Tuesday, May 9th, 2023, 0610-1800
Mile 21 of alt to Colorado River \ Nankoweap
20 miles, elevation 2800′
It was a very quiet night and I slept so well. I think I heard a western screech owl but that was about it. We had a big day planned: to get down to the Grand Canyon! First we walked the remainder of the road to the trailhead. We found several streams along the way, filling up on beautiful clean water, all run-off from the snow melt above. We climbed towards Saddle mountain for quite a ways, which I didn’t appreciate knowing how much we’d just have to go down to get into the canyon. Must go up to go down! My pack felt very heavy with all the food and water. I had to stop several times to rest, which I rarely needed to do this late into a thru-hike. We climbed high into a burn area and then a ponderosa forest. I wished we had made it as far as the ponderosa the night before, but our piñon tree was pretty good too.
We came to the park boundary and a small information kiosk just after 10 am. According to the map, we only had 9.5 miles to the Colorado River…and all afternoon to do it. But we needed to drop almost 5k’ in elevation. I’d heard many accounts about how scary and dangerous the trail was, so I was curious to see for myself. In fact, it was described as the most difficult of all the named trails in the park. It was nothing like the wide and well-graded corridor trails from the south rim to the north rim. Nankoweap was pretty infrequently traveled, minimally maintained, and steep...it sounded like just my kind of trail (like the PNT).
We took a break at the top, admiring our first views into the canyon. Starting down, the trail contoured just under a red cliff band for many miles. The route looked impossibly sketchy (narrow or even non-existent) from one or two bends away, but as we went along, we found it to be plenty wide enough and pretty easy. Sure there were parts where a slip could have meant a slide into a 1k’ drop, but how often had I slipped and gone down on this journey? Miraculously, not once! The Hayduke had calibrated my senses, minimizing the many spicy parts in light of the few spots that were truly worrisome. The upper part of Nankoweap turned out to be a really fun endeavor…and immensely scenic!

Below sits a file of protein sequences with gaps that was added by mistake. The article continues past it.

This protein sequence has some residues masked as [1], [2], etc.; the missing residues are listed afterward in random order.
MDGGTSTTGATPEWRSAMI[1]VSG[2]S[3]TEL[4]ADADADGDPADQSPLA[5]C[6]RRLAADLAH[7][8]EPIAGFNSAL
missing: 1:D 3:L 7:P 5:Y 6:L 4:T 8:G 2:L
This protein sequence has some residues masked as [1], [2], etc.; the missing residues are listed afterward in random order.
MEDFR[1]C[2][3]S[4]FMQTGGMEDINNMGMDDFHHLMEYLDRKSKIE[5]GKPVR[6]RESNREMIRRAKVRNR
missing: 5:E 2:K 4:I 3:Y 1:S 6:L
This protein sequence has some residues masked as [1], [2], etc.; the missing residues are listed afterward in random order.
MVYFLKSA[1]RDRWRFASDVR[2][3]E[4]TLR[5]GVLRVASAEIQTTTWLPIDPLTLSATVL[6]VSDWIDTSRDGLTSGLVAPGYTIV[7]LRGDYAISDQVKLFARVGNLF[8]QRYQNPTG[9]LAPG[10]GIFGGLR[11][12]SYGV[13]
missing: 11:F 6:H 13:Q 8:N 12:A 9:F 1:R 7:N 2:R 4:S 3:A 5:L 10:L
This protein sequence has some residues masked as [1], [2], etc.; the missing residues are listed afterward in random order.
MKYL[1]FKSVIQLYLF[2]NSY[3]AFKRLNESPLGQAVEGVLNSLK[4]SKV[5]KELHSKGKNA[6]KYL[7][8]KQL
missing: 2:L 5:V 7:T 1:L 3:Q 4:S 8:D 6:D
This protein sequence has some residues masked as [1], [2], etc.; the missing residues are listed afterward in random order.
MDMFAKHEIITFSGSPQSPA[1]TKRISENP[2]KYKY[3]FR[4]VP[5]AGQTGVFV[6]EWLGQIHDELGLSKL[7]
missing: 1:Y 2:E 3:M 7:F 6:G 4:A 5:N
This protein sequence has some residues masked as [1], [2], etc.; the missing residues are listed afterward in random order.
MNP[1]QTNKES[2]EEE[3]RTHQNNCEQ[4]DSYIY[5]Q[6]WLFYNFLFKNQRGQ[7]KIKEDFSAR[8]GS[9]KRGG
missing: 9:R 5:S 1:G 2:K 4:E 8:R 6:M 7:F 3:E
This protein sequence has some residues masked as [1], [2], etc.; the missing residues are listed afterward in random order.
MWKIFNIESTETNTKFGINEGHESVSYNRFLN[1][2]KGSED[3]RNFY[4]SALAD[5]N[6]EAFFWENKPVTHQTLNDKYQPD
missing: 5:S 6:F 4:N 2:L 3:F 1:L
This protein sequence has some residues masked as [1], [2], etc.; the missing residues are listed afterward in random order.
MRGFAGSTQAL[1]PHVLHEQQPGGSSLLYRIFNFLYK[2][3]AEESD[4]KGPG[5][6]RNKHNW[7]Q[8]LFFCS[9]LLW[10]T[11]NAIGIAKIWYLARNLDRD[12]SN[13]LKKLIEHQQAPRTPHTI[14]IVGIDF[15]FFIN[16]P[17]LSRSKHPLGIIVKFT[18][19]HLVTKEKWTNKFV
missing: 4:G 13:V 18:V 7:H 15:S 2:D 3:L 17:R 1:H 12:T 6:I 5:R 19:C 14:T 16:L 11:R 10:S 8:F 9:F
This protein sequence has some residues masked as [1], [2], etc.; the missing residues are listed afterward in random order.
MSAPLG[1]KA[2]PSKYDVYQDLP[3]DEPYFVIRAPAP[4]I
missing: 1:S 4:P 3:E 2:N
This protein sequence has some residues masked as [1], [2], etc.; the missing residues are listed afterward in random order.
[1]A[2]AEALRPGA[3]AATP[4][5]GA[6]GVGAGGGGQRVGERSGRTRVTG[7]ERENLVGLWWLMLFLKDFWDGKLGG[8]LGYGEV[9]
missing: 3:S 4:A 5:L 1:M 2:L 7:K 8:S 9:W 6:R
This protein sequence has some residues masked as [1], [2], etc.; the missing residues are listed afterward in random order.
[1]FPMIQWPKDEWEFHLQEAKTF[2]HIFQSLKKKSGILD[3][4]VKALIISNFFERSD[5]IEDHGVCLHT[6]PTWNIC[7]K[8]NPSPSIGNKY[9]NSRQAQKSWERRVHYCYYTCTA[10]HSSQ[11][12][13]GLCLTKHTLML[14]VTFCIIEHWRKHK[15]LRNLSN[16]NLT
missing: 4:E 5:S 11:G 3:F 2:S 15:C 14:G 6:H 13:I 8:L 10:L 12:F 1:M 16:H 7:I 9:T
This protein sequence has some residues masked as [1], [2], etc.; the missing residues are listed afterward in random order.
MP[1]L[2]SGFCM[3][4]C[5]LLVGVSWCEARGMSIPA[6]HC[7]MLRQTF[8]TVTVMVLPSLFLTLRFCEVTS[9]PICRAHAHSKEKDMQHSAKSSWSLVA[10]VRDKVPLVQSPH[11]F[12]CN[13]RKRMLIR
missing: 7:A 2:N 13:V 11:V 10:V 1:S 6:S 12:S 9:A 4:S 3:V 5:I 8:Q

Along the way, we met 3 AZT hikers. Word had gotten out about the Hayduke route through the eastern part of the canyon, so many intrepid thru-hikers had been taking this much longer and harder way to connect their steps to the state line, in order to finish their hike. The North Kaibab trail would be closed for another month and a half, so it was about the only nontechnical way to get to the north rim. I admired their determination and they seemed to be loving the additional miles. I hadn’t even spent one night inside the canyon on my AZT hike, but this way involved 3 or 4 nights…which I too was greatly looking forward to. We chatted briefly and they informed us of several other Haydukers they’d passed \ met (Worm, Leah and Trailcrew). They seemed surprised that we of course already knew about all these hikers and their approximate locations…about the only ones we didn’t know were the several that were a week or more behind. But the AZT probably had thousands of hikers this year, so it wasn’t surprising that they couldn’t all know each other. Compare that to the 30 or so that were on trail in Fall 2019 when I hiked. It had been similar to the Hayduke back then.
After the meeting, we started the descent in earnest. We reached another couple of layers that dictated a bunch of short switchbacks, all on very loose gravel and shale. My shoes (original from the start and with almost no traction left) were sliding from under me almost every 5th step. Having 4 points of contact was crucial. I couldn’t have stayed upright if not for my trekking poles. Every step for the next few miles had to be braced, muscles straining, toes flexing to grab the earth, fighting the pull of gravity. It was a very slow and energy-demanding 3k’ of sustained loss in elevation. My legs were jello by the time I reached Nankoweap creek. I couldn’t even go on without taking a break in the shade of a cottonwood. I did feel a lot better after a dip in the creek. The AZTers had warned us that many wet feet crossings were called for, so I just went in fully clothed and shod.